Purpose: Anemia is prevalent in old age and is potentially modifiable, but its effects on physical function have not been determined. We examined whether anemia in older persons increases the risk of subsequent decline in physical function, as measured by objective performance-based tests.
Methods: Participants in this 4-year prospective cohort study included 1146 participants, aged 71 years or older, living in Iowa and Washington counties, Iowa. Anemia was defined according to World Health Organization (WHO) criteria as a hemoglobin concentration below 12 g/dL in women and below 13 g/dL in men. An assessment of standing balance, a timed 2.4-m walk, and a timed test of five chair rises were used to assess physical performance; these were combined into a 0 (poor) to 12 (excellent) summary scale.
Results: After adjustment for baseline performance score, health status, and demographic characteristics, anemia was associated with greater mean decline in physical performance over 4 years; the adjusted mean decline was 2.3 (95% confidence interval [CI]: 1.7 to 2.8) in subjects with anemia and 1.4 (95% CI: 1.2 to 1.5) in those without anemia (P = 0.003). The association between anemia and greater physical decline was also present in participants who were free of diseases associated with anemia (cancer, infectious disease, and renal failure), and after adjustment for serum cholesterol, iron, and albumin levels. Persons with borderline anemia, a hemoglobin concentration within 1 g/dL above the WHO criteria, also showed greater mean physical decline (1.8; 95% CI: 1.5 to 2.2) than did those with higher hemoglobin concentrations (P = 0.02).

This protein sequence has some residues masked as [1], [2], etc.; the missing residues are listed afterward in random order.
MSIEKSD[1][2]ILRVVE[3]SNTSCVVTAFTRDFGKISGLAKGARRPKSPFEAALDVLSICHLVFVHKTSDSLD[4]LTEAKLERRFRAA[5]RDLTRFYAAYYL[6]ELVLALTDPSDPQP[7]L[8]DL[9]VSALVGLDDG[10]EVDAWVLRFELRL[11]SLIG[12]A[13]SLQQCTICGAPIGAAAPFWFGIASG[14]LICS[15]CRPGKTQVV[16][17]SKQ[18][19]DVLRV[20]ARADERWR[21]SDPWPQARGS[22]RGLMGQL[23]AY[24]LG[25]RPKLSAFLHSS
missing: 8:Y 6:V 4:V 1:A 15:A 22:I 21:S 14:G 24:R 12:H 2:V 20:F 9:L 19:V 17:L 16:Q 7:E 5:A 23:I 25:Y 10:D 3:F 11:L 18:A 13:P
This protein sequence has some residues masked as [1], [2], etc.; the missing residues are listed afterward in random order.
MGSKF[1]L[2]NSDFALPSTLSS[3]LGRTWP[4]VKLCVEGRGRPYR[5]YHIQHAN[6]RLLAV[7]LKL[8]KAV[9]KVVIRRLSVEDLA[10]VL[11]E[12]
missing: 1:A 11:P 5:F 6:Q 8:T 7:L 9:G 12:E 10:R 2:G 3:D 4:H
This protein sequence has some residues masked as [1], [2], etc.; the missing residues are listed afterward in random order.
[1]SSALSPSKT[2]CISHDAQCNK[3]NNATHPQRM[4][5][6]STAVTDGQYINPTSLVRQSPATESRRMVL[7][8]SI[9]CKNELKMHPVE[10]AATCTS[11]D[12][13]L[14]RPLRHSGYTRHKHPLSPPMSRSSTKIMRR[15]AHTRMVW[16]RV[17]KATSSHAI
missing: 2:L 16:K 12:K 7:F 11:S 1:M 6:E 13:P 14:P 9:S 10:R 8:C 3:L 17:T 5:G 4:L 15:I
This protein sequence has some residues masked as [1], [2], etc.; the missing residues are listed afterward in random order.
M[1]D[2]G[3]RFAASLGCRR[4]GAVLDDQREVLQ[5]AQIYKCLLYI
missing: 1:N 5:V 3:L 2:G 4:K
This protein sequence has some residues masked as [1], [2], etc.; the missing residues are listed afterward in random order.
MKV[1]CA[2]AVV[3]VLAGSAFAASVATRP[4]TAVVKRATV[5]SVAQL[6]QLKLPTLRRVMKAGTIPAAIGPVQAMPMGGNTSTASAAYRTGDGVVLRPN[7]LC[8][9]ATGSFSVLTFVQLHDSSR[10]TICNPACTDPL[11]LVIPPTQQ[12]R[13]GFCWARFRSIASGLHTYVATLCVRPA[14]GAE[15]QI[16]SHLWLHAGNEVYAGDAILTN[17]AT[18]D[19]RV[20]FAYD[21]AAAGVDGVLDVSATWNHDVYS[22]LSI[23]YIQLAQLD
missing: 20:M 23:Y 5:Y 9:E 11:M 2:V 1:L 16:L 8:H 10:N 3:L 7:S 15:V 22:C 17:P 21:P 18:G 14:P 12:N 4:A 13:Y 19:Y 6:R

Conclusion: This study suggests that anemia in old age is an independent risk factor for decline in physical performance.